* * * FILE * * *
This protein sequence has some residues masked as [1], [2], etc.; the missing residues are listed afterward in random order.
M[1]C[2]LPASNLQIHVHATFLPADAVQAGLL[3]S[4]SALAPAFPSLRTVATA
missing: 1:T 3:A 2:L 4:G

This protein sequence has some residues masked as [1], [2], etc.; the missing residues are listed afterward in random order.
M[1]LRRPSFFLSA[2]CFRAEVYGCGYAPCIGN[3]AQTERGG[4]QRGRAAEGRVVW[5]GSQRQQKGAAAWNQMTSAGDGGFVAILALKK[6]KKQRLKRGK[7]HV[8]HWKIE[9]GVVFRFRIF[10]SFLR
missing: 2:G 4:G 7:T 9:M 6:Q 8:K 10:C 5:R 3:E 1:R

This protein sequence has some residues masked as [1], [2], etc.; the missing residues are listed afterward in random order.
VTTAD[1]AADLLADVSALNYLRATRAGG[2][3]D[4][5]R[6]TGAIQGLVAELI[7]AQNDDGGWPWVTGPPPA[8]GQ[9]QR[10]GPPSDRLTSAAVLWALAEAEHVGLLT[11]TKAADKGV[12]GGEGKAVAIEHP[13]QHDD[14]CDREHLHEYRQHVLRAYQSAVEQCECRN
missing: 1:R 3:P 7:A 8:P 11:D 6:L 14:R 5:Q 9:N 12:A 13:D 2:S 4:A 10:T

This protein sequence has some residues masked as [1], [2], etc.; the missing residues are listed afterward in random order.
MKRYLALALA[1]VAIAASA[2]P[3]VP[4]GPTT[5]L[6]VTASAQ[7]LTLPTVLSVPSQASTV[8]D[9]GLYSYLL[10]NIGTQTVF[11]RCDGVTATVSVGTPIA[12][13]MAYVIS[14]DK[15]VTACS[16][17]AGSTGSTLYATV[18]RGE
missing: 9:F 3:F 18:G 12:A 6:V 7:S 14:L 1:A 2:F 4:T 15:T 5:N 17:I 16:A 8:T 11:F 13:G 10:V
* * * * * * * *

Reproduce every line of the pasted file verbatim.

This protein sequence has some residues masked as [1], [2], etc.; the missing residues are listed afterward in random order.
M[1]C[2]LPASNLQIHVHATFLPADAVQAGLL[3]S[4]SALAPAFPSLRTVATA
missing: 1:T 3:A 2:L 4:G

This protein sequence has some residues masked as [1], [2], etc.; the missing residues are listed afterward in random order.
M[1]LRRPSFFLSA[2]CFRAEVYGCGYAPCIGN[3]AQTERGG[4]QRGRAAEGRVVW[5]GSQRQQKGAAAWNQMTSAGDGGFVAILALKK[6]KKQRLKRGK[7]HV[8]HWKIE[9]GVVFRFRIF[10]SFLR
missing: 2:G 4:G 7:T 9:M 6:Q 8:K 10:C 5:R 3:E 1:R

This protein sequence has some residues masked as [1], [2], etc.; the missing residues are listed afterward in random order.
VTTAD[1]AADLLADVSALNYLRATRAGG[2][3]D[4][5]R[6]TGAIQGLVAELI[7]AQNDDGGWPWVTGPPPA[8]GQ[9]QR[10]GPPSDRLTSAAVLWALAEAEHVGLLT[11]TKAADKGV[12]GGEGKAVAIEHP[13]QHDD[14]CDREHLHEYRQHVLRAYQSAVEQCECRN
missing: 1:R 3:P 7:A 8:P 11:D 6:L 14:R 5:Q 9:N 12:A 13:D 2:S 4:A 10:T

This protein sequence has some residues masked as [1], [2], etc.; the missing residues are listed afterward in random order.
MKRYLALALA[1]VAIAASA[2]P[3]VP[4]GPTT[5]L[6]VTASAQ[7]LTLPTVLSVPSQASTV[8]D[9]GLYSYLL[10]NIGTQTVF[11]RCDGVTATVSVGTPIA[12][13]MAYVIS[14]DK[15]VTACS[16][17]AGSTGSTLYATV[18]RGE
missing: 9:F 3:F 18:G 12:A 6:V 7:S 14:L 1:A 2:F 4:T 15:T 5:N 17:I 16:A 8:T 11:F 13:G 10:V